19 unexpected European holiday hotspots hiding in plain sight

The adage about familiarity breeding contempt has always had a certain inaccuracy. Although the same routine might cause a calcification of feeling, it can also produce something softer: a warm comfort; a cosy settling into an unchallenging space; a satisfied reliance on the tried and tested, on the weighed and measured.

This can definitely be true of travel. It can be easy to return, year after year, to the well-trodden and the widely documented; to destinations of known qualities and guaranteed enjoyment. And there is nothing wrong with that. A holiday is about relaxation; about recharging. That was the case in 2019. It is, all the more so, here in 2021.

If anything, the pandemic has exacerbated our instinct to retrace our steps to old favourites – particularly while the traffic-light system is in force and options are limited.

But this caution does not need to define our thinking forever. For all its resemblance to a much-thumbed guidebook – with corners of pages folded over for Paris and its boulevards, for the beaches of the Aegean, for the resorts of the Costa del Sol – Europe is a wonderland of remarkable depth and diversity. And it is still, in these young days of the 21st century, capable of surprising the traveller who looks beyond the obvious – even in France, Greece, Spain, and other classic segments of the continent. This is even truer in the likes of Croatia, the Czech Republic and Poland.

The 20 getaway suggestions here are alternative takes on all-time greats – locations that, though firmly on the map in countries we love, have long been overlooked. None is too far away, but all are places you might not normally consider for a holiday or a long weekend.

Moreover, they should all – from unheralded French departments to Balkan canyons and islands “hidden” in the Danish archipelago – offer something refreshingly different, even as green and amber continue to flicker. After a year of lockdowns, restrictions and fear, we could all use some of that.

Portugal

The Alentejo

A fabulous filling to a sandwich shaped by the Algarve on one side and Lisbon on the other, the Alentejo should really be a staple part of British holiday diets. That it is not, though it has over 100 miles of Atlantic coastline, says much about its placid demeanour – agricultural, sleepy, and unimpressed by either the big beach resorts of its southern neighbour, or the urban delights of the capital above (its own key city, Evora, is home to fewer than 60,000 people, and is still partially enclosed by its medieval walls). But as a window on the Portuguese soul, assuming you are in no rush to get anywhere, it’s perfect.

Wexas (020 8125 4213; wexas.com) offers an eight-day Alentejo & The Algarve road trip that rolls south, staying in historic pousadas. From £665pp, including flights.





Tucked between Lisbon and the Algarve, the Alentejo is often overlooked by British visitors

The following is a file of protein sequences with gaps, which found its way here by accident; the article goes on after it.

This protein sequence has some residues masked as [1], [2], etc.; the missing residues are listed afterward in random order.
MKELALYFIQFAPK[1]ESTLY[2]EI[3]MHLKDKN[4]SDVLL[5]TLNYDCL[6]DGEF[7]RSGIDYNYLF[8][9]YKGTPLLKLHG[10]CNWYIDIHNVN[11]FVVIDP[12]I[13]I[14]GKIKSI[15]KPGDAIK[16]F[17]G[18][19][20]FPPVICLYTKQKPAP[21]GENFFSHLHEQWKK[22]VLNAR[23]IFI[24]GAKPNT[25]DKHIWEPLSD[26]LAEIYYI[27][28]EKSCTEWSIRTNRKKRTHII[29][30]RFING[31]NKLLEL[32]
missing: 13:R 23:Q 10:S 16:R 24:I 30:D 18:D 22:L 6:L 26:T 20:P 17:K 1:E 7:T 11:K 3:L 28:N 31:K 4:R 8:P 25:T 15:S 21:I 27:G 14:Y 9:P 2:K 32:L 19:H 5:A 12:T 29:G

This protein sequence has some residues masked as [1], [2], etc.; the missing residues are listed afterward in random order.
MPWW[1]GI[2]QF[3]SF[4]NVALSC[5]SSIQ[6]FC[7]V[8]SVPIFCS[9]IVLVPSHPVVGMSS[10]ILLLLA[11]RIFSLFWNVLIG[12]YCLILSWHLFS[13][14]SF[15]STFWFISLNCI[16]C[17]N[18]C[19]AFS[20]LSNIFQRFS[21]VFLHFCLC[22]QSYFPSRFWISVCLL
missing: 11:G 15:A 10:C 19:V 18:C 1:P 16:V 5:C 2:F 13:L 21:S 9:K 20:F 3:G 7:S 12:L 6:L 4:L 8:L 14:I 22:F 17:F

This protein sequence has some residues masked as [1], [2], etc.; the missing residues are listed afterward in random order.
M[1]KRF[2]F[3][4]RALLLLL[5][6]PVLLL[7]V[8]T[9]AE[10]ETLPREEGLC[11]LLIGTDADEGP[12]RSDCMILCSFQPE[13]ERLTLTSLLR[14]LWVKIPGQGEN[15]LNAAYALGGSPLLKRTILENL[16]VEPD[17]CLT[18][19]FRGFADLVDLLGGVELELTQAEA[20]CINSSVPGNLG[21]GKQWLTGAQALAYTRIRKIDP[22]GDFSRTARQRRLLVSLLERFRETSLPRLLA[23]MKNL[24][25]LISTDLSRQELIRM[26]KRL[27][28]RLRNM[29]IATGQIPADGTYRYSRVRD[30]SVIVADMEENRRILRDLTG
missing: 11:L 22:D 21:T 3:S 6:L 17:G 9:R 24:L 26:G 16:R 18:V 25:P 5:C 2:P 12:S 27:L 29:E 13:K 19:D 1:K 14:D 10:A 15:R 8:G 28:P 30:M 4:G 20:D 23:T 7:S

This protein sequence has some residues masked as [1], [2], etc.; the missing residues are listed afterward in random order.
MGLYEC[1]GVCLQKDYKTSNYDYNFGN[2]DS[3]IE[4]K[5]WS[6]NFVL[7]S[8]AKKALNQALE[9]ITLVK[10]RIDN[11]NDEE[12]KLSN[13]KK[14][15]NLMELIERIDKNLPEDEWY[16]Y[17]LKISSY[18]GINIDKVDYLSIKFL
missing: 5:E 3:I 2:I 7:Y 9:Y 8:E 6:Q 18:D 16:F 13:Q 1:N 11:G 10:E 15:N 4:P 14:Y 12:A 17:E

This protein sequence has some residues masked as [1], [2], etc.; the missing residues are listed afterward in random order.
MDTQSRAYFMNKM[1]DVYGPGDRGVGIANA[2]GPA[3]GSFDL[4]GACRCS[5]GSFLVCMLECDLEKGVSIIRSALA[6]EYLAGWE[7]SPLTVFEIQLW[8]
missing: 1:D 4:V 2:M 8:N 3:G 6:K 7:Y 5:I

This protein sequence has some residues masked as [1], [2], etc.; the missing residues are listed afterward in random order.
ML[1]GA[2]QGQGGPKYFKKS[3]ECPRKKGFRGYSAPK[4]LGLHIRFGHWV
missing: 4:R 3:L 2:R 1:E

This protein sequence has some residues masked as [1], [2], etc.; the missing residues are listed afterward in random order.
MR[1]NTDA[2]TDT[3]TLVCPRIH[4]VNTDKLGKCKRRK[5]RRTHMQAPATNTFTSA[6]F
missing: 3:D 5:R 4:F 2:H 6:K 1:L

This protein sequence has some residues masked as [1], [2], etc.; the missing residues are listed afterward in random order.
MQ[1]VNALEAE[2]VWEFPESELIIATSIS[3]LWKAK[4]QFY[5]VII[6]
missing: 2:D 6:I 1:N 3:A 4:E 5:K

Credit: Getty

The Azores

Were it not for its inconsistent weather (and comparative lack of air links), Portugal’s way-out-west archipelago would surely be hailed as the Hawaii of Europe. True, it does not boast postcard sandy beaches, but its volcanic scenery is arguably unsurpassed anywhere on the continent. Sao Miguel, the biggest island, throws out the spectacle of the two-coloured Sete Cidades “double lagoon”; Pico is little more than a volcano in its purest form, conical and majestic. Faial, meanwhile, offers a reminder of the islands’ fractious genesis – the ash-shrouded Capelinhos lighthouse is a Pompeii for the Atlantic.

Regent Holidays (0117 453 0584; regent-holidays.co.uk) offers an 11-day Four Island Tour of the Azores (pretty Terceira is the fourth) from £2,145pp, including flights. 

Greece

Attica

Athens needs no introduction. The region around it does. The British gaze is not prone to looking beyond the Parthenon – to the peninsula that hangs down into the Aegean below the city. The Athenian gaze is more discerning – taking in the beaches that litter the shore at Vouliagmeni, Legrena, Schinias and Varkiza. Inevitably, the region’s ancient sites are rather special. The fifth-century BC Temple of Poseidon that supplies a classical full-stop to the headland at Cape Sounion is a landmark to make any ancient god of the sea proud.

A week at the Four Seasons Astir Palace at Vouliagmeni, flying from Heathrow on September 25, costs from £2,956pp with British Airways (0344 493 0787; ba.com/holidays).

The Pelion

Were you to wander (about 150 miles) north of Athens, up the Aegean coast, you would encounter another peninsula that seems to be a mystery to all but those who have Greek passports. The Pelion juts from the side of the Thessaly region, reaching out for Skiathos and Skopelos, but is a destination in its own right – a place for quiet amblings across a forested landscape, or along the slopes of Mount Pelion, which hits an altitude of 5,328ft (1,624m) on its highest summit, Pourianos Stavros. Ancient mythology held the mountain as the home of the centaur Chiron. You might still believe this some three millennia later.

HF Holidays (020 3974 8865; hfholidays.co.uk) runs a regular Pelion Guided Walking Holiday from £1.024pp, including flights.





The Pelion peninsula is popular with holidaying Greeks, but few foreign tourists know about its charms


Credit: Getty

Central Macedonia

It would be wrong to say that no British tourist has ever heard of Greek Macedonia or the eastern reaches of the mainland – the resorts of the Halkidiki peninsulas are a fine setting for a beach holiday. But they can be much more for those prepared to explore the region. Think Thessaloniki, Greece’s second city, with its nest of cool restaurants and bars in Ladadika; the archaeological remains of Pella, birthplace of Alexander the Great; the shore of Lake Kerkini, where flamingos swoop in the shadow of the Belasica mountains.